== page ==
A city of Delaware truck delivers sludge to Ringler Energy in Cardington. The city has changed how it disposes of sludge from the wastewater treatment plant.
The city of Delaware has changed how it disposes of its sludge, so now it gets used as energy instead of going to waste.
“We spent approximately $250,000 a year disposing of our sludge, and having it just go to a landfill with no beneficial re-use,” said Brad Stanton, director of public utilities, at the Public Works/Public Utilities Committee meeting April 2.
Sludge is the solid matter produced in wastewater treatment processes. It is defined by the Environmental Protection Agency as a pollutant. According to the city, Delaware transported 6,250 wet tons of sludge in 2012.
Stanton said for the last couple of weeks, the sludge has been hauled twice a day to a bio-gas facility in Cardington built operated by Quasar Energy and used by Ringler Energy.
“We recently entered into a contract with Quasar Energy out of Cleveland,” Stanton said. “They take (Ringler’s) hog waste and now our sludge, and anaerobically digest it. Through the anaerobic digestion process, methane is produced, then converted into electricity or natural gas.”
Anaerobic digestion is described as a natural process that farmers have used for years. The “digester” tanks contain bacteria that thrive without oxygen. The microorganisms are fed are organic waste, and their digestion produces methane.
“(Anaerobic digestion) was a popular technology over in Europe and now it’s finally getting over to the States,” Stanton said. “It’s really green and beneficial.”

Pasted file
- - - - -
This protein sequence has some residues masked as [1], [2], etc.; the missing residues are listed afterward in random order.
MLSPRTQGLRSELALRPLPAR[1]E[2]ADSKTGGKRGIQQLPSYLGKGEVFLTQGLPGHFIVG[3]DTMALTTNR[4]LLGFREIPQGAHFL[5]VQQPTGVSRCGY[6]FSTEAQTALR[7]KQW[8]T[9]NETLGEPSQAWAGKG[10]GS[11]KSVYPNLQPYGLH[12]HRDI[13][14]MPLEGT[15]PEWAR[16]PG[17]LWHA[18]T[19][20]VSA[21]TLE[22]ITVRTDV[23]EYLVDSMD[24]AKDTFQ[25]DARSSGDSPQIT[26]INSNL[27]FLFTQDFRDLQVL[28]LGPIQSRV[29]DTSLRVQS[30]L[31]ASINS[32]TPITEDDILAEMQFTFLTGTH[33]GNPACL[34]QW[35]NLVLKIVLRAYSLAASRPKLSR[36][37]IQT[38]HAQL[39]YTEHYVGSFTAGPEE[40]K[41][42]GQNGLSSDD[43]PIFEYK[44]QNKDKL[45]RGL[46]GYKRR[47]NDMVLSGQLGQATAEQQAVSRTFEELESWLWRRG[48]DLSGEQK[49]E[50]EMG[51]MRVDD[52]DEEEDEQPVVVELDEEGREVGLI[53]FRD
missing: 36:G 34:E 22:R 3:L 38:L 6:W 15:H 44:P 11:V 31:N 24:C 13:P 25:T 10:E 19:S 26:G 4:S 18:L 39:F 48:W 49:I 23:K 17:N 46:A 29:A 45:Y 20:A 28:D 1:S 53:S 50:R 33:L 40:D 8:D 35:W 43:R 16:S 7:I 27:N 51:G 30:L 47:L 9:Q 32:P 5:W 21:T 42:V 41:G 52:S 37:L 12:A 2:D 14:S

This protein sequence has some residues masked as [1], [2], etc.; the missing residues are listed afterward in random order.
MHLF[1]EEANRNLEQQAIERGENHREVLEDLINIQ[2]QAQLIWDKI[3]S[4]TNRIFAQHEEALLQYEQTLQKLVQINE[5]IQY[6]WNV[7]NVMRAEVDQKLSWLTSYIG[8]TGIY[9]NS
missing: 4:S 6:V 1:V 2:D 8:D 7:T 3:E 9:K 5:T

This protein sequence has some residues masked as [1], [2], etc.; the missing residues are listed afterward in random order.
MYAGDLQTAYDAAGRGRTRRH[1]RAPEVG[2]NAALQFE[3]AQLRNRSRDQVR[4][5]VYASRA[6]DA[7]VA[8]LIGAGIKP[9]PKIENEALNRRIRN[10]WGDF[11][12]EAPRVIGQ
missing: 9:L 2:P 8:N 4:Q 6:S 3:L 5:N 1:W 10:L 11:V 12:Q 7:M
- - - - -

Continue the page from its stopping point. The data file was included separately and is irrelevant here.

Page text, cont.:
Stanton told the committee, “We discussed building one of these facilities on Cherry Street, but did not have the biomass necessary to make it financially beneficial, so we’re hauling the waste to the farms.” Biomass can consist of agricultural manure, crop waste, alcohol and ethanol byproducts, food waste, and sludge.
The city said the energy produced from the sludge as electricity to heat Ringler’s livestock pens and farm buildings, and as natural gas for its truck fleet.
Stanton said switching its disposal will save Delaware money in landfill tipping fees. In addition, the drive to Cardington is 20 miles instead of 46 miles to the Bellefontaine landfill.
However, in a few weeks, Ringler will be picking up Delaware’s sludge.
“Eventually, they will haul it, and they will use their vehicles to travel from Cardington in Morrow County to our facility, fill up, and drive it back,” said Lee Yoakum, city community affairs coordinator. “Right now, we are hauling it because our intake area at the wastewater plant is not configured for a tractor-trailer. We’re actually doing that work right now to modify the discharge area.”
The city said it will pay Ringler $35 per ton for hauling and digesting, which is a $9 per ton savings from 2012. The city said it expects to save $55,000 a year.
“It’s a win-win for our residents in that we’re saving money in disposing of this byproduct, and we’re helping the environment at the same time,” Yoakum said.
Representatives from Ringler and Quasar did not return calls from The Gazette seeking comment.